Stanford Social Innovation Review (SSIR)

Shift Lab Process

The shift starts with people – it’s about working with community to co-design solutions. This means working in a very different way by using human- centred design approaches with a dash of systems thinking to work through this complex challenge. Design Thinking begins with empathy, is action oriented and helps people move from talking about ideas to making them tangible and testable. Systems Thinking helps people identify possible root causes of complex issues by looking at the different parts of a system, the spaces in-between those parts, and how those parts work together as a whole.

“I was thrilled to hear that the Edmonton Shift Lab would be exploring the intersection of racism and poverty. Thinking back on my time as co-chair of the community well-being working group of EndPovertyEdmonton I can recall many discussions that focused on the impact of systemic racism on well-being and consequently on poverty. It is of utmost importance to recognize, explore, and ultimately address how it is that oppression and racism factor into the complex issue of poverty. I look forward to seeing how the Shift Lab uses social innovation and collaborative human-centered design approaches to tackle this challenging issue.”
Robin Mazumder- Co-Chair Community Well-Being Working Group of EndPovertyEdmonton

The Edmonton shift lab phases

Pre Lab

  • Convene Core Lab Team
  • Establish Advisory
  • Developmental evaluation framework started
  • Initial research for lab design
  • Connect with community to research and learn from existing initiatives and leaders exploring the issue
  • Website and artifacts to explain the lab, and share learning

MAY - OCT 2016

Lab Exploration

  • Establish common vision, lab values, approach
  • Sense making of issues with community
  • System mapping
  • Ethnographic research in community
  • Defining and narrowing scope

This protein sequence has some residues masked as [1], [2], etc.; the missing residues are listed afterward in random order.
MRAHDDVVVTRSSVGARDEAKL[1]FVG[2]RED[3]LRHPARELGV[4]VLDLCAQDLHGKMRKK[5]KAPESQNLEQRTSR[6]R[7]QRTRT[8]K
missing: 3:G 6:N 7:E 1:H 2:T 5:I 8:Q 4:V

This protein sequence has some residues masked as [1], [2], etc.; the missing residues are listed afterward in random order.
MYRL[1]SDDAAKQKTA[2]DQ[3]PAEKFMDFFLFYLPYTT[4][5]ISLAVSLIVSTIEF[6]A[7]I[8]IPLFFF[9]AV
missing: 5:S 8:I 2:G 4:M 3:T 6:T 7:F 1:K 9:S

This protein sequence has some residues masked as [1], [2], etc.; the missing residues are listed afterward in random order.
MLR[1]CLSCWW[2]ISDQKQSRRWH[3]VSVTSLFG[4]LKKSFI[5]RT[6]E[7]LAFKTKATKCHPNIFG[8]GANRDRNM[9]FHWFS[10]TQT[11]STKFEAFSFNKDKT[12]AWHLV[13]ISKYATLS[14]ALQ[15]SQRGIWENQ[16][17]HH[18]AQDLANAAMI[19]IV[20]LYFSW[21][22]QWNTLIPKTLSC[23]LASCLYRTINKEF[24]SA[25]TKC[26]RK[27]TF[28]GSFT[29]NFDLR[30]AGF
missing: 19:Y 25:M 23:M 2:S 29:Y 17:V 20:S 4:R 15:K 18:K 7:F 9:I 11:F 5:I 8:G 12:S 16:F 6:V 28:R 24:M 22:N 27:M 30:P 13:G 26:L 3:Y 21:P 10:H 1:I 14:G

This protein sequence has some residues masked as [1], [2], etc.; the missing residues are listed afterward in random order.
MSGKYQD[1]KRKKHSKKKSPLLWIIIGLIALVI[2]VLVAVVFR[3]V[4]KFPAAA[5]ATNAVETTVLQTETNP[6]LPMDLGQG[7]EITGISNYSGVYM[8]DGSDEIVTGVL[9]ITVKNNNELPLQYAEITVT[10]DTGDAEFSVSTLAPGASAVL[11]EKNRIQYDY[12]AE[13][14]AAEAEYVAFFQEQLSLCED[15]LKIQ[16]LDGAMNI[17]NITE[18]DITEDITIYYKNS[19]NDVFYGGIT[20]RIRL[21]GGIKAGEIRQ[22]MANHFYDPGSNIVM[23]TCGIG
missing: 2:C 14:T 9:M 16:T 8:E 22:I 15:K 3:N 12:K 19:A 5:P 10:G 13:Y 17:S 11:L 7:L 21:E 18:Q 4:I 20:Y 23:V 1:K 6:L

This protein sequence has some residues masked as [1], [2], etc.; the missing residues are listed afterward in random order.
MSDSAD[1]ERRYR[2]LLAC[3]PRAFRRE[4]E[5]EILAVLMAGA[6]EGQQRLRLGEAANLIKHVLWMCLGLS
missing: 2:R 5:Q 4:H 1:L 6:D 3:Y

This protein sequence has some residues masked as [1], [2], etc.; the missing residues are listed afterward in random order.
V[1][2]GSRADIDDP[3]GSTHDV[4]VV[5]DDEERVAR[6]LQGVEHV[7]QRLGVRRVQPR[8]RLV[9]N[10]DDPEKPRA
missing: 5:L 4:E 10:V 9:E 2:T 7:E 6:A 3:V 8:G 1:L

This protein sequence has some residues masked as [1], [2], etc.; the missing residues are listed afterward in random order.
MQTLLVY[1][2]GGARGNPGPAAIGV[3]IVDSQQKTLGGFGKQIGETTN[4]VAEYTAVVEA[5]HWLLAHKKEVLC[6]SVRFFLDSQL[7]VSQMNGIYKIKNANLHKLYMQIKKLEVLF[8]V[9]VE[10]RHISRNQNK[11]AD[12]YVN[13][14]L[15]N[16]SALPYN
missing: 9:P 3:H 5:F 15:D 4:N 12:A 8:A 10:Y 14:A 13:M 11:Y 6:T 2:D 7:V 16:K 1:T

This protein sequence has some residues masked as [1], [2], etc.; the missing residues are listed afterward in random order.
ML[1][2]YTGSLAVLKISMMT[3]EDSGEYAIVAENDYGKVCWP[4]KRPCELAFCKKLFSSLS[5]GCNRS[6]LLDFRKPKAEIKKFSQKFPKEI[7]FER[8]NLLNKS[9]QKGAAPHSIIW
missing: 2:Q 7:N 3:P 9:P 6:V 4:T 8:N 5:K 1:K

• Facilitated ideation of potential solutions with lab team and community
  • Co-designing prototypes
  • Testing prototypes
  • Refining and iterating prototypes based on community feedback

NOV - FEB 2017

Post Lab

  • Evaluation of lab journey learning with community, core lab team, advisory
  • Prototypes submitted for prototype funding round with ECF
  • Prototype Incubator
  • Defining what is needed next for the next lab iteration

NOV - FEB 2017

Community Campfires

ok, this all looks nice, but what is the edmonton shift lab really trying to do?

Here’s the thing: Racism is
unfortunately still around.

Discrimination towards Aboriginal people, refugees and newcomers to Canada is especially a problem. Racism makes it hard for people to find good jobs, good housing, helpful services and feel a sense of belonging in community-Racism is preventing people from getting out of poverty.

The Edmonton Shift Lab doesn’t want to just talk about these issues with community. The Edmonton Shift Lab also doesn’t have all the answers. The Shift Lab is bringing lots of diverse people together to create solutions that address racism and poverty. Solutions might be a new service that helps people in community, or it might be a community project or a new policy. As we create ideas together we’re going to try them out and to see if they work for people. As we find stuff that works, we will be finding ways to make the good ideas grow and spread. The Shift Lab will have lots of help from leaders in many places who can help make change happen.

We need your voice, input and creativity. Stay tuned for in person Shift Lab explorations in your community.

Join Shift Lab

in all the efforts to reduce poverty we’ve come across, racism is consistently identified as one of the systemic barriers and root causes keeping marginalized people in poverty.

EndPovertyEdmonton identified 6 “game-changers” that need to be addressed in order to get to the root causes of poverty; eliminating racism was on that list. This is not a new realization: in its 2001 Durban Declaration, the United Nations noted the inextricable link between poverty and racism. Systemic barriers to education, employment, affordable housing, and social inclusion as well as on-going impacts of colonization and immigration policy mean that Aboriginal people and newcomers disproportionately experience poverty, which in turn can support racist attitudes and policy, which contributes to further poverty. There is no simple solution to this complex problem but the Edmonton Shift Lab hopes to find some pathways forward.

Join Shift Lab